An encyclopedic history of the emergence of life on Earth that “traces the history of life from the dawn of evolution to the present day through the lens of one hundred living things that have changed the world.”
Lloyd (What on Earth Happened?: The Complete Story of the Planet, Life, and People from the Big Bang to the Present Day, 2008, etc.) orders species chronologically and also ranks them according to the impact that these “living things have had on the path of evolution.” The book—originally titled What on Earth Evolved? and first published in 2009 in the U.K. to commemorate the 150th anniversary of Charles Darwin's Origin of the Species—is divided into two major sections. The first, “Before Humans,” from 4 billion to 12,000 years ago, deals with the “the impact of species that evolved in the wild”—e.g., viruses, algae, trees, fish, insects, and, eventually, Homo sapiens. The second section, “After Humans,” spans the period from “12,000 years ago to the present day” and discusses “the impact of species that thrived in the presence of modern mankind.” The author gives special emphasis to the role of viruses, which, through infection, caused mutations that induced “critical innovations” in a variety of species. He also spotlights predators such as sharks, for mastering “the art of sexual reproduction” 400 million years ago. The biggest evolutionary news occurred when “modern humans first emerged in Africa, about 160,000 years ago.” Lloyd also offers a fascinating historical sidelight on how the “potyvirus,” by causing the spectacular mutation of tulips, created the conditions for the first speculative boom and bust. He gives the lowly earthworm top ranking due to its crucial role in creating fertile soil, while Homo sapiens occupy the sixth position. “Traditional history,” writes the author, “seldom considers the impact of a range of living species that have, in their own way, had a far greater impact on the planet, life and people than human contributions, such as politics, war and inventions.”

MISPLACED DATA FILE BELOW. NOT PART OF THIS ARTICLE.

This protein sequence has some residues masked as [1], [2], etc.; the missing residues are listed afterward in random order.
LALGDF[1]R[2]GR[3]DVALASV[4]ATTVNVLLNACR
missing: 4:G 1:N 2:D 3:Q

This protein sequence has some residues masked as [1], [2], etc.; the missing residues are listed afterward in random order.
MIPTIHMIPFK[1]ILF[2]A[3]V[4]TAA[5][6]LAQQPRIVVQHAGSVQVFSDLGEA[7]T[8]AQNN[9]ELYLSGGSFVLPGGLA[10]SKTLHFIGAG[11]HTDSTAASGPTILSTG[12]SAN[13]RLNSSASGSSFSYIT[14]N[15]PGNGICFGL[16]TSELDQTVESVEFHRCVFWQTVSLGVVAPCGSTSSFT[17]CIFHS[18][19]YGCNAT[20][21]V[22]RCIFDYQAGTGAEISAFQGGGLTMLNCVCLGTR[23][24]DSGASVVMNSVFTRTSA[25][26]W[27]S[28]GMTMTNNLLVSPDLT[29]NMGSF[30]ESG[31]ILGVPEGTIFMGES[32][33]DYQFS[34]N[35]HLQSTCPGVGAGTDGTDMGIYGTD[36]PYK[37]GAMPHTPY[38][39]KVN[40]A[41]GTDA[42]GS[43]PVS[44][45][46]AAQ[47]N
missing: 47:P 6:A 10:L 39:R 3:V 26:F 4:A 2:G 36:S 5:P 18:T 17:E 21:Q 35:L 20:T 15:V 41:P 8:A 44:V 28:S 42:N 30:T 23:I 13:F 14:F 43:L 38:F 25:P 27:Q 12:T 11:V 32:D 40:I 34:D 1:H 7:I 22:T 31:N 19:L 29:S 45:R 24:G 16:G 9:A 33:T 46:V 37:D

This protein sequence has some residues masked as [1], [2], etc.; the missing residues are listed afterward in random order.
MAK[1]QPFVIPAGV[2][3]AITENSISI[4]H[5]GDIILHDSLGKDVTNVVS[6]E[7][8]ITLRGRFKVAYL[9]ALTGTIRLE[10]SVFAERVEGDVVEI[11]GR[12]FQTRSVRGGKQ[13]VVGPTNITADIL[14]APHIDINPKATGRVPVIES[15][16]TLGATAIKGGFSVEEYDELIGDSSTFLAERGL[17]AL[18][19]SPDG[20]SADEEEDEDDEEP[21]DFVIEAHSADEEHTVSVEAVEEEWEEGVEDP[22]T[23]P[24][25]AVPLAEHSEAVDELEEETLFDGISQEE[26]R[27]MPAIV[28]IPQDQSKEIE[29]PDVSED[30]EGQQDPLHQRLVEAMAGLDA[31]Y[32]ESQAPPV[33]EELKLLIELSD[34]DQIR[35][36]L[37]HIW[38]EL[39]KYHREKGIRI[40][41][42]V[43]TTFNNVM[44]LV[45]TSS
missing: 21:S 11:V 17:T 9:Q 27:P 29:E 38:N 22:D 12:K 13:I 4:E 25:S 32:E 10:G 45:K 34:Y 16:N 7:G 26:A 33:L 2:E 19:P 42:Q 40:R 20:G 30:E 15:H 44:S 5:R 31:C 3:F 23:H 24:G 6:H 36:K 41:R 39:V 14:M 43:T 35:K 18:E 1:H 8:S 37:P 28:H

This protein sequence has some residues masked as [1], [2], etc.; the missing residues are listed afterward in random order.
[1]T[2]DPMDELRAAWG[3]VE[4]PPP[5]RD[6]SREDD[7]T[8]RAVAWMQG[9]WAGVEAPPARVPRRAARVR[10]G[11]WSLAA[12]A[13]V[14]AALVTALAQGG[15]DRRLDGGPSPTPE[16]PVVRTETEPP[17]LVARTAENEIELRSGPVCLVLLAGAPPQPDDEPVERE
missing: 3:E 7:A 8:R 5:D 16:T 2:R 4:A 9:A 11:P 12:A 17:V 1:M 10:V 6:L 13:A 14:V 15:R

A good fit for middle and high school libraries as a useful reference.